Friday, December 01, 2006



There I was yesterday, sitting in the doctor’s, waiting for the practice nurse to give me my annual bollocking for not eating enough nuts and berries in my quest to avoid another heart attack, when I picked up one of their magazines to read. The small article I read, I simply thought someone was pulling my leg – big time. Especially when I looked at the date on the cover, and saw it was April 2006.

It talked about a piece of music by John Cage, an avant garde experimental American composer who died in 1992. The piece rejoiced under the catchy title of Organ2/ASLSP. Now the only piece of music I’ve heard (if that’s the right word) by John Cage is his 4’33”, which is a work performed in three movements, and lasting (yes, you’ve guessed) for 4 minutes and 33 seconds, without a single note being played. It was broadcast a while back from the Barbican, and a very strange feeling it gave off, watching a packed house sitting quite still during the performance.

This other piece, where the ASLSP means “As slow as possible” is actually being taken very, very, very literally. Originally written as a 20 minute piece by Cage, the work is currently being performed in a beautifully restored church in Germany.

This particular performance is planned to last for 639 years. It started in 2001, and its completion is expected in 2640. In this piece, Cage was fascinated by “the discovery of slowness”, and the symbolism of the “planting of a musical apple tree”. Apparently his aim was to “rediscover calm and slowness in today’s fast changing world.” Well, even after his death, he’s done that in spades. The location for the performance is St Burchardi’s Church, in Halberstadt, Germany, an old ruined building which has been painstakingly restored to act as the home of this strange project. The 639 years comes from the length of time which had passed between the building of the church in the mid 14th Century, and its recent restoration. The team putting on the concert, wanted to match the life of the building with the length of the music’s performance, so 639 years it is.


Apparently the first 1½years of the performance were total silence, and then a couple of notes started to play in July 2004. The piece is playing continuously (click on to hear it), and you can visit the church during the week to hear the action. The notes are held lovingly down on the keyboard by weights, and the next new note is due to be played on July 5th 2008.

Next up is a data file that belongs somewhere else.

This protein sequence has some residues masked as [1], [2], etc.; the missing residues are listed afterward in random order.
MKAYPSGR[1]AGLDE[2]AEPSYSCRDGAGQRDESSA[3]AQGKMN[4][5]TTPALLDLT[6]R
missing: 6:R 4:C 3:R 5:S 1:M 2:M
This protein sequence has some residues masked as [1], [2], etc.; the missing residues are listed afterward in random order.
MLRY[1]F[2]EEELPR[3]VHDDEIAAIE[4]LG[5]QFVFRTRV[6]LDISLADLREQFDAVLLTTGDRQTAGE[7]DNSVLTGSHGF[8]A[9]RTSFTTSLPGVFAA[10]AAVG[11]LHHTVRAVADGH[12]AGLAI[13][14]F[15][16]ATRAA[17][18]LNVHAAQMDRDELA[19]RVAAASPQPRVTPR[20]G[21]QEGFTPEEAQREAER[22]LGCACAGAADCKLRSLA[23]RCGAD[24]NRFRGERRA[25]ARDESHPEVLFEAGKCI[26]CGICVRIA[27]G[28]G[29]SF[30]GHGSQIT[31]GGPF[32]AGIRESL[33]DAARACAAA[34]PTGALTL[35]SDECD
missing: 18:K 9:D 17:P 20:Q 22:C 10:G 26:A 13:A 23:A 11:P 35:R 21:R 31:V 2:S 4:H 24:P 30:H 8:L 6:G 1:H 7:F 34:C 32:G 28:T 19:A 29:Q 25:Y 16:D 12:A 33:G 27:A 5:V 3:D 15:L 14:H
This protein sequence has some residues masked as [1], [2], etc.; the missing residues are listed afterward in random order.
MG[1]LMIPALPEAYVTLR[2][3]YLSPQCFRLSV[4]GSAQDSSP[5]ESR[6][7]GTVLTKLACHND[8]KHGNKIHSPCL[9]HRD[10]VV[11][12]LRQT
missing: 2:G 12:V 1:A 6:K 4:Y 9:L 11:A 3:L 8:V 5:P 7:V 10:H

Rather bizarrely, to fund the project, you can “Book a Year”, and the performance during that year will be “yours” for €1,000. You may think this would have no takers, but the first year currently available is 2014, and the range already sold is quite mystifying. You can understand someone buying the last year, so they could be there, at least in spirit, at the music’s climax, but 2553? Someone must know something I don’t.

I have to say, I thought this was an April Fool’s prank when I read the short article, but a swift trawl of the Internet proved my suspicions totally wrong. Some wag has seemingly already tried to get the 72 terabyte download from KaZaA, and apparently there are people already waiting for the 5,597,640 CD Box Set, even though the timing of its release is still unconfirmed.

I really don’t know what to say about this – I find the thought of it all quite unnerving. But listening to it for a few minutes does set your mind going, and if that was Cage’s intention, well he’s succeeded. I even suspect that an afternoon in the exquisite surroundings of St Burchardi's in Halberstadt would be a strangely moving experience.

I’ll bet you the seats for July 5th 2008 are already sold out. Extraordinary!



1 comment:

Anonymous said...

I heard some of this on the radio, shortly after the end of the initial 1.5 years' silence.

Sounded pretty good to me.